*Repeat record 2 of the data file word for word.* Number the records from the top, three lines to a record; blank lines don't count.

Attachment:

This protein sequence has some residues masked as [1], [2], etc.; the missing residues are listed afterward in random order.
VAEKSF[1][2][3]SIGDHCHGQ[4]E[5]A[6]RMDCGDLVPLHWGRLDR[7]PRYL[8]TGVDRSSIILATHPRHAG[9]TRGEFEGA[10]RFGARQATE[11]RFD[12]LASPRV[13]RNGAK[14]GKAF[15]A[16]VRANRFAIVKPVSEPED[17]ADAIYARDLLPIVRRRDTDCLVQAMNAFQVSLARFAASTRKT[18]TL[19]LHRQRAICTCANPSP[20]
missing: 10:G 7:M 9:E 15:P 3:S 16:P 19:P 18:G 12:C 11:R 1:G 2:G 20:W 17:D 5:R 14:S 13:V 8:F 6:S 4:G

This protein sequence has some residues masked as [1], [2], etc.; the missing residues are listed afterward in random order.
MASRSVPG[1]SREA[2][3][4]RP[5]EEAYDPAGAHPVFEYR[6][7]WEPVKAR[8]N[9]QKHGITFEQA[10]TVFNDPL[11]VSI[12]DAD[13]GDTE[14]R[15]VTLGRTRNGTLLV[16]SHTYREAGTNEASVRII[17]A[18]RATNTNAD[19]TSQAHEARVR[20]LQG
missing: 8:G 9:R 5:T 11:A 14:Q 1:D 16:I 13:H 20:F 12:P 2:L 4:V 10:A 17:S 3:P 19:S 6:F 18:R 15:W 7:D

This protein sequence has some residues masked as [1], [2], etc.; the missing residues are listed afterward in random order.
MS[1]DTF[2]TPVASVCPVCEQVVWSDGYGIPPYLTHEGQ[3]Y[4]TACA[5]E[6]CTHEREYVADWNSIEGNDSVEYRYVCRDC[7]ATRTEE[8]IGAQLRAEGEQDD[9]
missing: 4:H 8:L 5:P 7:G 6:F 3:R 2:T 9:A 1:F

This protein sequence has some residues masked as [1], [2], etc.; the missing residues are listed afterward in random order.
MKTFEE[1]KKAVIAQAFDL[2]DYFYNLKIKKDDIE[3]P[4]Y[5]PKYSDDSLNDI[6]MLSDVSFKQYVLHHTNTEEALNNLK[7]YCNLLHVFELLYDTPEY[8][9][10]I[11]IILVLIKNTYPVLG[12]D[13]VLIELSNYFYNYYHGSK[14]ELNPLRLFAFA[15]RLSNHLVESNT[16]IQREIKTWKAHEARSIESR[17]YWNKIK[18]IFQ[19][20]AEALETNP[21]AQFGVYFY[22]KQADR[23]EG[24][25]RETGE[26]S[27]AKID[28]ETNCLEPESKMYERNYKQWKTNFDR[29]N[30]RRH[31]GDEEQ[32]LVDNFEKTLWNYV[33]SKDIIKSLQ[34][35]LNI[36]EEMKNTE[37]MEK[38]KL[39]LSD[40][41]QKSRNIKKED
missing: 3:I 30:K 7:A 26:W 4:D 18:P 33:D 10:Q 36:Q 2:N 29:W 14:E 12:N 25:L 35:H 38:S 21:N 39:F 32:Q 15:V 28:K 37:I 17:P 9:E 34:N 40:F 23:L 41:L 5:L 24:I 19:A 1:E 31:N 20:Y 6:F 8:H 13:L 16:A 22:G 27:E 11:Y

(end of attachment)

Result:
This protein sequence has some residues masked as [1], [2], etc.; the missing residues are listed afterward in random order.
MASRSVPG[1]SREA[2][3][4]RP[5]EEAYDPAGAHPVFEYR[6][7]WEPVKAR[8]N[9]QKHGITFEQA[10]TVFNDPL[11]VSI[12]DAD[13]GDTE[14]R[15]VTLGRTRNGTLLV[16]SHTYREAGTNEASVRII[17]A[18]RATNTNAD[19]TSQAHEARVR[20]LQG
missing: 8:G 9:R 5:T 11:A 14:Q 1:D 16:I 13:H 20:F 12:P 2:L 4:V 10:A 17:S 3:P 19:S 6:F 18:R 15:W 7:D